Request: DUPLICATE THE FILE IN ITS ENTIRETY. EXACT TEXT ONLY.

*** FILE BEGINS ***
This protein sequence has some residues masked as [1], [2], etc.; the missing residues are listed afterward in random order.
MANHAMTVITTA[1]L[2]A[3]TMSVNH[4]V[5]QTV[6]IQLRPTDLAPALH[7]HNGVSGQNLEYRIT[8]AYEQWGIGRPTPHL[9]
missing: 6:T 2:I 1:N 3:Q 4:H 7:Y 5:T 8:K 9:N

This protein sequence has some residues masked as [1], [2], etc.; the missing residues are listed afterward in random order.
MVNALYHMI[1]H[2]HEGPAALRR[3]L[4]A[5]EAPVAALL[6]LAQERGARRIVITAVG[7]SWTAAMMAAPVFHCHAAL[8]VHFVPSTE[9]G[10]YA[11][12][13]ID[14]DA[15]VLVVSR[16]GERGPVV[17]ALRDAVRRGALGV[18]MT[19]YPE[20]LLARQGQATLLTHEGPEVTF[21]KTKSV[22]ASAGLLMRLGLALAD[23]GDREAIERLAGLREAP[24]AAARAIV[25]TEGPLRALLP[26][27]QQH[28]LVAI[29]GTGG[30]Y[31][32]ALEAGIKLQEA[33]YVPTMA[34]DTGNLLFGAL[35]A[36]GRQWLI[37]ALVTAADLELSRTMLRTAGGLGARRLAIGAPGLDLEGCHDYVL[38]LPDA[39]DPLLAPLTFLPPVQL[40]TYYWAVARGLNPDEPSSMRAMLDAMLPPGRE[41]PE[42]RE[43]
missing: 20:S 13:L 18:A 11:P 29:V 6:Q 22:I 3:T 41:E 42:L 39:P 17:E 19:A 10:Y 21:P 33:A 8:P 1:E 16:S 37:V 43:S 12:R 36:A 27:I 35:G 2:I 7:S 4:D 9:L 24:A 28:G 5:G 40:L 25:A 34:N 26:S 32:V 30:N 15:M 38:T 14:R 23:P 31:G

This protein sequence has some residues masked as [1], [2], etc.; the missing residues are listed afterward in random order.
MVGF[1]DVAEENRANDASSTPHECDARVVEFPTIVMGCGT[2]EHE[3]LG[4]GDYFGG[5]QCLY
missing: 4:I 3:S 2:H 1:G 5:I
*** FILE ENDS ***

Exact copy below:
This protein sequence has some residues masked as [1], [2], etc.; the missing residues are listed afterward in random order.
MANHAMTVITTA[1]L[2]A[3]TMSVNH[4]V[5]QTV[6]IQLRPTDLAPALH[7]HNGVSGQNLEYRIT[8]AYEQWGIGRPTPHL[9]
missing: 6:T 2:I 1:N 3:Q 4:H 7:Y 5:T 8:K 9:N

This protein sequence has some residues masked as [1], [2], etc.; the missing residues are listed afterward in random order.
MVNALYHMI[1]H[2]HEGPAALRR[3]L[4]A[5]EAPVAALL[6]LAQERGARRIVITAVG[7]SWTAAMMAAPVFHCHAAL[8]VHFVPSTE[9]G[10]YA[11][12][13]ID[14]DA[15]VLVVSR[16]GERGPVV[17]ALRDAVRRGALGV[18]MT[19]YPE[20]LLARQGQATLLTHEGPEVTF[21]KTKSV[22]ASAGLLMRLGLALAD[23]GDREAIERLAGLREAP[24]AAARAIV[25]TEGPLRALLP[26][27]QQH[28]LVAI[29]GTGG[30]Y[31][32]ALEAGIKLQEA[33]YVPTMA[34]DTGNLLFGAL[35]A[36]GRQWLI[37]ALVTAADLELSRTMLRTAGGLGARRLAIGAPGLDLEGCHDYVL[38]LPDA[39]DPLLAPLTFLPPVQL[40]TYYWAVARGLNPDEPSSMRAMLDAMLPPGRE[41]PE[42]RE[43]
missing: 20:S 13:L 18:A 11:P 29:V 6:Q 22:I 3:T 41:E 42:L 39:P 17:E 19:A 10:Y 21:P 33:A 8:P 1:E 16:S 37:V 43:S 12:R 36:A 27:I 35:G 2:I 7:S 4:D 9:L 24:A 28:G 5:G 40:L 25:A 34:N 26:S 32:V 30:N 15:M 38:T 14:R 23:P 31:G

This protein sequence has some residues masked as [1], [2], etc.; the missing residues are listed afterward in random order.
MVGF[1]DVAEENRANDASSTPHECDARVVEFPTIVMGCGT[2]EHE[3]LG[4]GDYFGG[5]QCLY
missing: 4:I 3:S 2:H 1:G 5:I